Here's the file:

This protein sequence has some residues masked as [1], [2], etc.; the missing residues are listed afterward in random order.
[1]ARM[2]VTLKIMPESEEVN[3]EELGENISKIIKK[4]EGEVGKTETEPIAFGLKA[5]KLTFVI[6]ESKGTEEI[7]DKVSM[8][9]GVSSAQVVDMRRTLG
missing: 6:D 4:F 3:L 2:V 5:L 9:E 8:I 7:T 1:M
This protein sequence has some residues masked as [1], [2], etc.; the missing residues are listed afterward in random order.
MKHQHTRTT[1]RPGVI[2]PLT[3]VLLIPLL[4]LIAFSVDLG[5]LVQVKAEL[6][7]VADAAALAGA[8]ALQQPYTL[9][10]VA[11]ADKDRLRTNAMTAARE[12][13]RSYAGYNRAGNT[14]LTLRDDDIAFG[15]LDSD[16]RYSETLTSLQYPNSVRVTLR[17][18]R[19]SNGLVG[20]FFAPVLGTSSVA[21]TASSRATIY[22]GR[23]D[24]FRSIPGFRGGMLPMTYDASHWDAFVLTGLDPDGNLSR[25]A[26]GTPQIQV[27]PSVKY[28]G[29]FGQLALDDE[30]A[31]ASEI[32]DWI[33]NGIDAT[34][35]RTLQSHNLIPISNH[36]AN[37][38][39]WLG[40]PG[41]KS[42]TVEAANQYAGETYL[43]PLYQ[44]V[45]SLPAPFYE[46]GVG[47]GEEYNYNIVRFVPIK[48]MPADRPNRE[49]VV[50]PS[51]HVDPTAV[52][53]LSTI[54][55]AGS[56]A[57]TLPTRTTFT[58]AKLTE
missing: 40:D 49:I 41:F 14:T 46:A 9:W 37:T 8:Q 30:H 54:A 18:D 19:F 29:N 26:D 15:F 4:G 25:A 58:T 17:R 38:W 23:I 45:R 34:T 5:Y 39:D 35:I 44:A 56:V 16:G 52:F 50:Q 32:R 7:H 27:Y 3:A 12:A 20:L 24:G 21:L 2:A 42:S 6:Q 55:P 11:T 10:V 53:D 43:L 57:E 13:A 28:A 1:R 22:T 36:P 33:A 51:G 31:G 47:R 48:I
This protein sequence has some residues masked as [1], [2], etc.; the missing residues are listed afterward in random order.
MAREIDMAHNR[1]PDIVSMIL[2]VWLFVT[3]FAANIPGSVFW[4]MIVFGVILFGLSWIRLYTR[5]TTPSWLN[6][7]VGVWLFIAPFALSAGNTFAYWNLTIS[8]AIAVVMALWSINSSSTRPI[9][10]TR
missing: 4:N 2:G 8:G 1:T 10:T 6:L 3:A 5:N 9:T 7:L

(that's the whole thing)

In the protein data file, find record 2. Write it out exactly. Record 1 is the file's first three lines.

This protein sequence has some residues masked as [1], [2], etc.; the missing residues are listed afterward in random order.
MKHQHTRTT[1]RPGVI[2]PLT[3]VLLIPLL[4]LIAFSVDLG[5]LVQVKAEL[6][7]VADAAALAGA[8]ALQQPYTL[9][10]VA[11]ADKDRLRTNAMTAARE[12][13]RSYAGYNRAGNT[14]LTLRDDDIAFG[15]LDSD[16]RYSETLTSLQYPNSVRVTLR[17][18]R[19]SNGLVG[20]FFAPVLGTSSVA[21]TASSRATIY[22]GR[23]D[24]FRSIPGFRGGMLPMTYDASHWDAFVLTGLDPDGNLSR[25]A[26]GTPQIQV[27]PSVKY[28]G[29]FGQLALDDE[30]A[31]ASEI[32]DWI[33]NGIDAT[34][35]RTLQSHNLIPISNH[36]AN[37][38][39]WLG[40]PG[41]KS[42]TVEAANQYAGETYL[43]PLYQ[44]V[45]SLPAPFYE[46]GVG[47]GEEYNYNIVRFVPIK[48]MPADRPNRE[49]VV[50]PS[51]HVDPTAV[52][53]LSTI[54][55]AGS[56]A[57]TLPTRTTFT[58]AKLTE
missing: 40:D 49:I 41:F 14:T 46:A 9:W 37:T 8:Q 30:H 54:A 18:D 19:F 29:N 26:D 15:F 4:G 25:A 58:T 17:R 38:W 23:I 45:R 34:T 5:Y 39:D 35:I 44:A 56:V 16:G 52:F 50:Q 32:R 7:H 27:Y 3:A 12:A 20:L 24:G 21:L 2:A 42:S 6:Q 55:P 11:T 10:V 53:D 43:L 57:E 13:A 28:A 1:R 22:T 36:P 33:A 51:G 31:G 47:R 48:I